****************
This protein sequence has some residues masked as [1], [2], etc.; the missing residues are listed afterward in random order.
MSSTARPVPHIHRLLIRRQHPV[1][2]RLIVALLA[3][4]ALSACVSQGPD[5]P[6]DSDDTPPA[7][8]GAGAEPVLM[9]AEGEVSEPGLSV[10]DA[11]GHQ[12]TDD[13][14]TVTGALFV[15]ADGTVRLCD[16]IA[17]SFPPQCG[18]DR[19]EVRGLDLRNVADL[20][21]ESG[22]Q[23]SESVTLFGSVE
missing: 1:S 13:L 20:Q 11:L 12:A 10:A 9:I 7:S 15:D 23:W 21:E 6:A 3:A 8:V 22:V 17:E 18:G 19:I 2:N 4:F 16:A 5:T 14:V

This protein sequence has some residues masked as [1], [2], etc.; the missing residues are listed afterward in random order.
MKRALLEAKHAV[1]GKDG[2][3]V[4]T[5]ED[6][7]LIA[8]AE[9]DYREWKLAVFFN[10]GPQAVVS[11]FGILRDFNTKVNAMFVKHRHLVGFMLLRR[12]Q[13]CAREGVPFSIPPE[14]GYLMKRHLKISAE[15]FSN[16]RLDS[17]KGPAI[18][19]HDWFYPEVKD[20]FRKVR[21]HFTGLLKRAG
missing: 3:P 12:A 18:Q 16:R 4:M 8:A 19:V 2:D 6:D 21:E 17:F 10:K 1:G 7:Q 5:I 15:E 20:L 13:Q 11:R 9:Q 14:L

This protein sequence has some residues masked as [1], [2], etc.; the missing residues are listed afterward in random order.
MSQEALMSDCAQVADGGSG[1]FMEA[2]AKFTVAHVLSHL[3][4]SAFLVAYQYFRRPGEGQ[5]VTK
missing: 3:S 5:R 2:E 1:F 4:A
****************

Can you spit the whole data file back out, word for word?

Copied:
This protein sequence has some residues masked as [1], [2], etc.; the missing residues are listed afterward in random order.
MSSTARPVPHIHRLLIRRQHPV[1][2]RLIVALLA[3][4]ALSACVSQGPD[5]P[6]DSDDTPPA[7][8]GAGAEPVLM[9]AEGEVSEPGLSV[10]DA[11]GHQ[12]TDD[13][14]TVTGALFV[15]ADGTVRLCD[16]IA[17]SFPPQCG[18]DR[19]EVRGLDLRNVADL[20][21]ESG[22]Q[23]SESVTLFGSVE
missing: 1:S 13:L 20:Q 11:L 12:A 10:A 9:I 7:S 15:D 23:W 21:E 6:A 3:A 8:V 22:V 17:E 18:G 19:I 2:N 4:F 16:A 5:T 14:V

This protein sequence has some residues masked as [1], [2], etc.; the missing residues are listed afterward in random order.
MKRALLEAKHAV[1]GKDG[2][3]V[4]T[5]ED[6][7]LIA[8]AE[9]DYREWKLAVFFN[10]GPQAVVS[11]FGILRDFNTKVNAMFVKHRHLVGFMLLRR[12]Q[13]CAREGVPFSIPPE[14]GYLMKRHLKISAE[15]FSN[16]RLDS[17]KGPAI[18][19]HDWFYPEVKD[20]FRKVR[21]HFTGLLKRAG
missing: 3:P 12:A 18:Q 16:R 4:M 8:A 19:V 2:D 6:D 21:E 17:F 10:K 1:G 7:Q 5:I 15:E 20:L 13:Q 11:R 9:Q 14:L

This protein sequence has some residues masked as [1], [2], etc.; the missing residues are listed afterward in random order.
MSQEALMSDCAQVADGGSG[1]FMEA[2]AKFTVAHVLSHL[3][4]SAFLVAYQYFRRPGEGQ[5]VTK
missing: 3:S 5:R 2:E 1:F 4:A